Sweet, sad harmonica and delicate tremelo guitar echoing from a rotating speaker, the soft sound of brushes against a snare and then… that voice. God, that beautiful aching drawl that lets you know—if you’re feeling bad, if you’re hurting, if you’ve got nowhere else to go—don’t worry, I’ve been there, too. Lucinda Williams' music—simple but profound. Painful but cathartic. Heartbreaking and full of life. It’s hard enough to imagine someone can feel this much, but its even harder to imagine someone can convey this intensity of feeling simply by stepping up to a microphone and letting go.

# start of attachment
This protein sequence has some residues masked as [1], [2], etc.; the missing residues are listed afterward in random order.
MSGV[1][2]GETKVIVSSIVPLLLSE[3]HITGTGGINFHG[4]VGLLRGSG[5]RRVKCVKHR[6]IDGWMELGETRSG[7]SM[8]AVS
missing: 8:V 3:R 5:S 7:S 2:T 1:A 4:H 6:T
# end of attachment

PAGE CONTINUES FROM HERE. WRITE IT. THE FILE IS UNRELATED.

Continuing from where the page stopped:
“She’s somebody I really admire,” says friend and fellow musician Matthew Ryan. “Lucinda has the ability to inhabit a real innocent heartache. It’s genuine. She’s that vulnerable. She’s that angry. She’s all the things she appears to be. And she’s smart, you know? I mean she’s super intelligent. She’s an open wound in some ways…”
Williams' latest, World Without Tears—with earnest, image-laden lyrics that will knock you over; one of the best roots song titles ever (“Real Live Bleeding Fingers and Broken Guitar Strings”); an energetic live-in-the-studio feel (suggested by co-producer Mark Howard); some seriously talented studio support from Doug Pettibone (guitar, harmonies), Jim Christie (drums, organ) and Taras Prodaniuk (bass, harmonies); and material approaching her acclaimed Car Wheels on a Gravel Road, William’s proves she hasn’t stopped making essential albums.